Ranibizumab Approved for Wet Age-Related Macular Degeneration
Jul 1, 2006 - 4:40:37 PM
The Food and Drug Administration (FDA) approved Lucentis (ranibizumab injection) for the treatment of patients with neovascular (wet) age-related macular degeneration (AMD). Lucentis is the first treatment which, when dosed monthly, can maintain the vision of more than 90 percent of patients with this type of AMD. Lucentis is a new molecular entity (NME), meaning it contains an active substance that has never before been approved for marketing in any form in the United States. Lucentis will be the first FDA--approved product to provide prescription information in the new format for prescription drug package inserts, to provide professionals and consumers clear and concise prescription information.
"This approval is of great importance for the 155,000 Americans who are diagnosed each year with AMD, a common cause of severe and irreversible vision loss in older adults," said Dr. Andrew von Eschenbach, Acting Commissioner of Food and Drugs. "At a time when our elderly population is rapidly increasing, this product preserves quality of life for those affected by this disease, helping them to regain the ability to participate in everyday activities such as reading and driving."
AMD, a retinal disease causing severe and irreversible vision loss, is a major cause of blindness in individuals older than 55 years. Untreated, the majority of eyes affected with wet AMD may become functionally impaired. Wet AMD, which accounts for 10 percent of all AMD, is responsible for 80 percent of the associated vision loss.
The vision loss in wet AMD is caused by the growth of abnormal leaky blood vessels that eventually damage the area of the eye responsible for central vision. Lucentis is designed to block new blood vessel growth and leakiness, which ultimately lead to disease progression and such vision loss.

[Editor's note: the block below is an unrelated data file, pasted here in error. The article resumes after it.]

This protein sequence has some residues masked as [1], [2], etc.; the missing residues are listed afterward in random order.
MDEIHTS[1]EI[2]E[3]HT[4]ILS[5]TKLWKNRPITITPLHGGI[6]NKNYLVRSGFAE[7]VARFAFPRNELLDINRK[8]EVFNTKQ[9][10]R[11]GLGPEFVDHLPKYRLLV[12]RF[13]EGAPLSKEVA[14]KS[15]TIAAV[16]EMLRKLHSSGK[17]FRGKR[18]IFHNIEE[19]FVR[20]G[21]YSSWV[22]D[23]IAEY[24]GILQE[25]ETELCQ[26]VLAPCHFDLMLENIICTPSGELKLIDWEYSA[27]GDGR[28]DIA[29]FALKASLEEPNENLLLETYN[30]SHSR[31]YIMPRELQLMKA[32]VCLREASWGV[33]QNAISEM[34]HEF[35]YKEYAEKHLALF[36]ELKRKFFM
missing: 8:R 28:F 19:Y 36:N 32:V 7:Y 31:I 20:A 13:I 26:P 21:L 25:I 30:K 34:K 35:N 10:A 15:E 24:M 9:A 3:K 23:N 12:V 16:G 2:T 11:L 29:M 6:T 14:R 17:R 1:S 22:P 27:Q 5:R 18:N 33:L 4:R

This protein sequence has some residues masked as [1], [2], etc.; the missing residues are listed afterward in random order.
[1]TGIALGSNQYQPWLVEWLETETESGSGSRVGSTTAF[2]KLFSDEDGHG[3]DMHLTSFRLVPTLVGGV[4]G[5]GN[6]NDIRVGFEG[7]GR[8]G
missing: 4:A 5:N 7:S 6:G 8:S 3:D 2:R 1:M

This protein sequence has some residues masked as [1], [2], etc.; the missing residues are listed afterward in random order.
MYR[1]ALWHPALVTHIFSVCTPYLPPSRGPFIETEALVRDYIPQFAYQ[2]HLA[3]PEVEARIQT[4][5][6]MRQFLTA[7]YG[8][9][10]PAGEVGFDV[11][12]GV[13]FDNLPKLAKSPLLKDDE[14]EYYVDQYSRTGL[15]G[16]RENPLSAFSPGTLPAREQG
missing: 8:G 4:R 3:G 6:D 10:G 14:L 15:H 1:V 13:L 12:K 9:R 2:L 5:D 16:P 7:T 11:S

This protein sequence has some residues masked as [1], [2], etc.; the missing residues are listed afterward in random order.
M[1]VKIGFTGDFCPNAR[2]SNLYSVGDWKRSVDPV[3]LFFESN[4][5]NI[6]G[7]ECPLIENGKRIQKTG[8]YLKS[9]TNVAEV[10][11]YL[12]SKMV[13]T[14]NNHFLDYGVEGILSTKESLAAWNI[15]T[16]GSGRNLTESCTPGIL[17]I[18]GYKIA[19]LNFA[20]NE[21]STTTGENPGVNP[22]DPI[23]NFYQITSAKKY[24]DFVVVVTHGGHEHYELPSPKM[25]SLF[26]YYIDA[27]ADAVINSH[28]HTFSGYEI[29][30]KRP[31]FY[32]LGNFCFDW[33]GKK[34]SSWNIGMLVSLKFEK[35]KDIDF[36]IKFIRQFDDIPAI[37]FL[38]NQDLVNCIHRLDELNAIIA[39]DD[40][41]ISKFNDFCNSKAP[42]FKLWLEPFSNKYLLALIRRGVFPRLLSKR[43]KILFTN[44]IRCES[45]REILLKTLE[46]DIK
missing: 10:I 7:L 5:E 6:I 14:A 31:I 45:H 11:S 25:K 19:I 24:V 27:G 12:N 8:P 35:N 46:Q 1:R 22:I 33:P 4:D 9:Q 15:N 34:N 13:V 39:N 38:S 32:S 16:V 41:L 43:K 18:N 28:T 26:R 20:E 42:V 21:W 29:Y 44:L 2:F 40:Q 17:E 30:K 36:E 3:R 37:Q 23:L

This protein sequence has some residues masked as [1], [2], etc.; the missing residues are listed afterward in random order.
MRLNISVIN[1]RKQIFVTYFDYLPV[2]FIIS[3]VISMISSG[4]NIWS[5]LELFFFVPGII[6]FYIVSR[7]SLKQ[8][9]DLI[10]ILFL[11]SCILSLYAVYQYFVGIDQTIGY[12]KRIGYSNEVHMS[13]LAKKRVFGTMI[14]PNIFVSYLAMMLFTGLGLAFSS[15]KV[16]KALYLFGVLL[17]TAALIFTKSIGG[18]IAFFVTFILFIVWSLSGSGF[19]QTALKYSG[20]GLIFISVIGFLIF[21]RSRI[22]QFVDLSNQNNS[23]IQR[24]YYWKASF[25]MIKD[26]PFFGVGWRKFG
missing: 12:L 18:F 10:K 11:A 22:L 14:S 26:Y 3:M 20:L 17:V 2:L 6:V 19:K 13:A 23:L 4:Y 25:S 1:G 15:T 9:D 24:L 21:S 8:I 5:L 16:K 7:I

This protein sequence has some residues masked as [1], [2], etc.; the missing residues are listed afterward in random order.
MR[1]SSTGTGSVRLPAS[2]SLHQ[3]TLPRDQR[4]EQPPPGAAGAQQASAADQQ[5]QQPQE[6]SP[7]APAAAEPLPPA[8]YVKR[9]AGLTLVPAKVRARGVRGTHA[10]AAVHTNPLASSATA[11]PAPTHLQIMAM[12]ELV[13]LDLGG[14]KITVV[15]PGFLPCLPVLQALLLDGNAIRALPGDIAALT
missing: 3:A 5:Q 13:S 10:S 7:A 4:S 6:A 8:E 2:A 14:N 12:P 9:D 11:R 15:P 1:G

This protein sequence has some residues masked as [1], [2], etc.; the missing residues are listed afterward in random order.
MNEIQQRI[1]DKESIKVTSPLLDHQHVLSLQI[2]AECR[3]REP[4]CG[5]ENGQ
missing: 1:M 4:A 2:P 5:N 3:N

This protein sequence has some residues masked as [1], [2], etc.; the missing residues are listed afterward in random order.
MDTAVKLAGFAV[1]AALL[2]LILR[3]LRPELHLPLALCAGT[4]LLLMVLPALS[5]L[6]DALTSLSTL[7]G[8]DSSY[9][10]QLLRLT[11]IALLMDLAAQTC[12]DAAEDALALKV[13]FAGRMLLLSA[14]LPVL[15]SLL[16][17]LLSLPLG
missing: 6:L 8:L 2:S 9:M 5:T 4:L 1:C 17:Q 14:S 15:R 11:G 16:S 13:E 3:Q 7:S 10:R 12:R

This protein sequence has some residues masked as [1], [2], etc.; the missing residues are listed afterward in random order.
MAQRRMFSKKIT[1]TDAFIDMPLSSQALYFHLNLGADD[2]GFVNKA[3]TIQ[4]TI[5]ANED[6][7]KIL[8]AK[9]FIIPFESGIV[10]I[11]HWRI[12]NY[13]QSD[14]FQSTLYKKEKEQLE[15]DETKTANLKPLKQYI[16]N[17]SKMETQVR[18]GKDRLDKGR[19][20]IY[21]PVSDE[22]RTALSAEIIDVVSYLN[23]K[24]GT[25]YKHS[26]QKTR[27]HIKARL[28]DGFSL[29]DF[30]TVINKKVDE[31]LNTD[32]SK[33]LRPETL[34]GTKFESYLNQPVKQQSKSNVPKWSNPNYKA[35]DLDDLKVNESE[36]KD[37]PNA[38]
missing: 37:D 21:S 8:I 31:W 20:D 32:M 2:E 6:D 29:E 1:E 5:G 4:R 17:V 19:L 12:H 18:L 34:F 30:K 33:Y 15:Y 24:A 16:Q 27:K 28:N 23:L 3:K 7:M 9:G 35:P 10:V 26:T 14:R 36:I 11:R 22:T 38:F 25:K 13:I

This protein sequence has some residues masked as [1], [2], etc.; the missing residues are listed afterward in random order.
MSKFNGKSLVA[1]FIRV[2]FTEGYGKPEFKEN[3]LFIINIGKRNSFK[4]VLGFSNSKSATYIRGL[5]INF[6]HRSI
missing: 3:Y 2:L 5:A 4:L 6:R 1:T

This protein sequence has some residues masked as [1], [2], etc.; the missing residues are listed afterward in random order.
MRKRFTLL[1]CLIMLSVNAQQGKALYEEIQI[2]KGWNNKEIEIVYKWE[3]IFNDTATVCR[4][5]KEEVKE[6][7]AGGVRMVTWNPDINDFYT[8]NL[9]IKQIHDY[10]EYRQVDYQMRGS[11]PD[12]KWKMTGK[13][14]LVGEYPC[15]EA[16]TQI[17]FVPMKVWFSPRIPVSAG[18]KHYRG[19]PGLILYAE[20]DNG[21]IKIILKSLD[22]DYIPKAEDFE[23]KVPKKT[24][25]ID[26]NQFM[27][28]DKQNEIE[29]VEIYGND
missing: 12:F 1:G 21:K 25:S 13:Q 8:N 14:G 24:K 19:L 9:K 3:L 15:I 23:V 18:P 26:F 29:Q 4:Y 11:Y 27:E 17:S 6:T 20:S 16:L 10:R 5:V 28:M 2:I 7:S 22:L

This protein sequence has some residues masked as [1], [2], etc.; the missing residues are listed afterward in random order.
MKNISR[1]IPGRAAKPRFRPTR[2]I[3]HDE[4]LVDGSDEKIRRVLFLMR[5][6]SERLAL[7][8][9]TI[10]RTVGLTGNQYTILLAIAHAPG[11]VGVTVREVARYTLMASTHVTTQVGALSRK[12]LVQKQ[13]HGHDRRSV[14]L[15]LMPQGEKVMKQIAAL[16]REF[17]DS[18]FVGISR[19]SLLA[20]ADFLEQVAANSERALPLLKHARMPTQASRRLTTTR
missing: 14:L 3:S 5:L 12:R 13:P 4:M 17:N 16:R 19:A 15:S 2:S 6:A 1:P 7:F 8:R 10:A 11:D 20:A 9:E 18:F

Lucentis, a biologic product, administered by injection into the eye, was shown to be safe and clinically effective in three multicenter, randomized studies of patients representative of the population usually affected with AMD. In clinical trials, nearly 95 percent of the participants who received a monthly injection maintained their vision at 12 months compared to approximately 60 percent of patients who received the control treatment.
Approximately one-third of patients in these trials had improved vision at 12 months. In a single study carried out for 24 months, these findings have been maintained with continued monthly dosing. The most commonly reported adverse events included conjunctival hemorrhage, eye pain, floaters, increased eye pressure and inflammation of the eye. Serious adverse events were rare and often related to the injection procedure including endophthalmitis (severe inflammation of the interior of the eye), intraocular inflammation, retinal detachment, retinal tear, increased eye pressure and traumatic cataract.
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